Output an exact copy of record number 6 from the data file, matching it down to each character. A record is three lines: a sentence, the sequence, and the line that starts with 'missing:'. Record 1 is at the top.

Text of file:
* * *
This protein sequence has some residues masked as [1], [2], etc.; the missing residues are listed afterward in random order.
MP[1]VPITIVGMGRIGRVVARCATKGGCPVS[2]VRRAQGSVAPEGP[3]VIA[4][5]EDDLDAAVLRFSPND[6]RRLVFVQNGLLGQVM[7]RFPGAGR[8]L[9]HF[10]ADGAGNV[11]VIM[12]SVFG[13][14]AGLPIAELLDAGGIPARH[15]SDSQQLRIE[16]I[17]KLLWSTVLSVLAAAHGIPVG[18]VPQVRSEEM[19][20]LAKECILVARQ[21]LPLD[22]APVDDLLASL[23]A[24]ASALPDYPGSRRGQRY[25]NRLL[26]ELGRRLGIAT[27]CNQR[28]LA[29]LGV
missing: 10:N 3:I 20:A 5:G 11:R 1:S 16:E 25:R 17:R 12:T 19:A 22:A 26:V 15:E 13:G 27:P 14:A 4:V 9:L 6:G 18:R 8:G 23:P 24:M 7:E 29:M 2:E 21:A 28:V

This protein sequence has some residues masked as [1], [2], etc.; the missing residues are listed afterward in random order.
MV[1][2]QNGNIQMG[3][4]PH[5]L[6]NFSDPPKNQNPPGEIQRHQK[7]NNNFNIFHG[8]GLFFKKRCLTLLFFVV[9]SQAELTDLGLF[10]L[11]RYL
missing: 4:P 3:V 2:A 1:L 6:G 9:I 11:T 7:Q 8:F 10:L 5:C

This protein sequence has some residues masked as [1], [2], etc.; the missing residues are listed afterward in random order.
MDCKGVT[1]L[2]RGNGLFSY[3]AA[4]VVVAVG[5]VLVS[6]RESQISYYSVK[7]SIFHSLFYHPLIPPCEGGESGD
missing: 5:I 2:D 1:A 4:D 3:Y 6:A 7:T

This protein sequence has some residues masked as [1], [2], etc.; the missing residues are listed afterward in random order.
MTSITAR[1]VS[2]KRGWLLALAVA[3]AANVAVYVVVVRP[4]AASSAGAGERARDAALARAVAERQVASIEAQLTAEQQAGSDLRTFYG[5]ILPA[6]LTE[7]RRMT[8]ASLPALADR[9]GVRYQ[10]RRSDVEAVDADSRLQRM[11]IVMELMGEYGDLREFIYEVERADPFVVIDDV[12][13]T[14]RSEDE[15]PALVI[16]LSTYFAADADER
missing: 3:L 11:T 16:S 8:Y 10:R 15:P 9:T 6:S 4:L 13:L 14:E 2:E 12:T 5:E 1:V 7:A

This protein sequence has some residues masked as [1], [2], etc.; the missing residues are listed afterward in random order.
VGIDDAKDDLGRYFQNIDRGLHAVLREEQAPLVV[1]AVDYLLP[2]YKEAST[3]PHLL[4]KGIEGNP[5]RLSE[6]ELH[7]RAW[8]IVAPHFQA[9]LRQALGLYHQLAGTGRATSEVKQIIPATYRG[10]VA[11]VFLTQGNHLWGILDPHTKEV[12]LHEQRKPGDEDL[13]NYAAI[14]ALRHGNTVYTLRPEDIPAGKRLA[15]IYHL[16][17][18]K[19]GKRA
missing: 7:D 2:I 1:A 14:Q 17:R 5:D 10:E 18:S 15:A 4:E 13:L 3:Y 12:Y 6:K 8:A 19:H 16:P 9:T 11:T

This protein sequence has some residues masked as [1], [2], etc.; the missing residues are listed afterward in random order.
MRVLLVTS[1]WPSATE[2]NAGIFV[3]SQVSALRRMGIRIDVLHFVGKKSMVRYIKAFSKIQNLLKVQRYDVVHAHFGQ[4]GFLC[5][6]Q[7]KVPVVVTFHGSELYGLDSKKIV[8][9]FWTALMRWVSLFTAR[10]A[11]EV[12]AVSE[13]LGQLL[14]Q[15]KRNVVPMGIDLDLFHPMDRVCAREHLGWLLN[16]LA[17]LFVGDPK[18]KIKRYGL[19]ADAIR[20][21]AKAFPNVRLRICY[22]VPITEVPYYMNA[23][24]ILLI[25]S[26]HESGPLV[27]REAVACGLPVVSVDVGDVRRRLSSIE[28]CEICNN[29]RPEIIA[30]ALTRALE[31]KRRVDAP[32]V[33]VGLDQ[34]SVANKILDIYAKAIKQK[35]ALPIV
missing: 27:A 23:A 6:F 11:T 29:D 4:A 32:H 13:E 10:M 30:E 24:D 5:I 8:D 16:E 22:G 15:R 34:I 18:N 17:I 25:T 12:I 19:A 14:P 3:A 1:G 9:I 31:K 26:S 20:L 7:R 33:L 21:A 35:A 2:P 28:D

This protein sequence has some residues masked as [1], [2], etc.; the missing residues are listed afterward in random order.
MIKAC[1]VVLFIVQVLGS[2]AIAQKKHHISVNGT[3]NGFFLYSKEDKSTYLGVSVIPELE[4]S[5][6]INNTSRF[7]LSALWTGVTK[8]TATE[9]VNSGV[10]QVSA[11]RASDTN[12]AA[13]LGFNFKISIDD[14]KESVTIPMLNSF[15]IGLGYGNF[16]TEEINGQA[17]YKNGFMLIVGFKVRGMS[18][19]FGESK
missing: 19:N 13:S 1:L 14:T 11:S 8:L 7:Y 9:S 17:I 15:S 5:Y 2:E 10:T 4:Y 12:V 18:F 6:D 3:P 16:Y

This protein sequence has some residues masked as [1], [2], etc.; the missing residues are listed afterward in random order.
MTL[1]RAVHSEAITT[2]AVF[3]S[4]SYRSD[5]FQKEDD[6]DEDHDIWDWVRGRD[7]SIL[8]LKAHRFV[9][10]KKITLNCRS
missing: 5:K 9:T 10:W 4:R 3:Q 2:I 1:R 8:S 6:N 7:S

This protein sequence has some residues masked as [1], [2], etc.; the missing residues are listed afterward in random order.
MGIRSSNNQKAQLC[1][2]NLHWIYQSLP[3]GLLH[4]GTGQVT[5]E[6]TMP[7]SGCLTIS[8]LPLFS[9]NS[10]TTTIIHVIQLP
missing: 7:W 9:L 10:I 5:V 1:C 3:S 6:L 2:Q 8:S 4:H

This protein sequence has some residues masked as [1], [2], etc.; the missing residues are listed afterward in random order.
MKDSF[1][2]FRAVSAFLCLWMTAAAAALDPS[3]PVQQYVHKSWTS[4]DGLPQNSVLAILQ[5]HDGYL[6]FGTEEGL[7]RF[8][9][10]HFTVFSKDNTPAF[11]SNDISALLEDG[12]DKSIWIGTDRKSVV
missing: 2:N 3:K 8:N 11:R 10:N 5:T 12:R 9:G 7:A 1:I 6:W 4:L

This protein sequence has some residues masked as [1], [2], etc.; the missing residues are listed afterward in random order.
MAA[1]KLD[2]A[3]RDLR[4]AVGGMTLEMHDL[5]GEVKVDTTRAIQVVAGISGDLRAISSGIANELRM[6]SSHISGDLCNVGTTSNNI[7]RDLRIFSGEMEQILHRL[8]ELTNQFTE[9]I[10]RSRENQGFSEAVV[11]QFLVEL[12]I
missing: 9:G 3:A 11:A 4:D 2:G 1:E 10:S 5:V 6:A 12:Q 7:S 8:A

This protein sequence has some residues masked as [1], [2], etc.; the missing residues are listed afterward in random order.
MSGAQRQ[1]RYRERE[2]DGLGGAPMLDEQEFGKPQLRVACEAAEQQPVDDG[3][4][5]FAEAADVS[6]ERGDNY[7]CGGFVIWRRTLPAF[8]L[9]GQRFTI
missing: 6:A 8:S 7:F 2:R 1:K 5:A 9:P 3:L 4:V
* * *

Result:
This protein sequence has some residues masked as [1], [2], etc.; the missing residues are listed afterward in random order.
MRVLLVTS[1]WPSATE[2]NAGIFV[3]SQVSALRRMGIRIDVLHFVGKKSMVRYIKAFSKIQNLLKVQRYDVVHAHFGQ[4]GFLC[5][6]Q[7]KVPVVVTFHGSELYGLDSKKIV[8][9]FWTALMRWVSLFTAR[10]A[11]EV[12]AVSE[13]LGQLL[14]Q[15]KRNVVPMGIDLDLFHPMDRVCAREHLGWLLN[16]LA[17]LFVGDPK[18]KIKRYGL[19]ADAIR[20][21]AKAFPNVRLRICY[22]VPITEVPYYMNA[23][24]ILLI[25]S[26]HESGPLV[27]REAVACGLPVVSVDVGDVRRRLSSIE[28]CEICNN[29]RPEIIA[30]ALTRALE[31]KRRVDAP[32]V[33]VGLDQ[34]SVANKILDIYAKAIKQK[35]ALPIV
missing: 27:A 23:A 6:F 11:T 29:D 4:A 32:H 13:E 10:M 30:E 24:D 5:I 8:D 16:E 22:G 15:R 34:I 18:N 17:I 25:T 12:I 19:A 14:P 3:A 1:G 9:I 31:K 26:S 20:L 7:R 33:L 21:A 35:A 2:P 28:D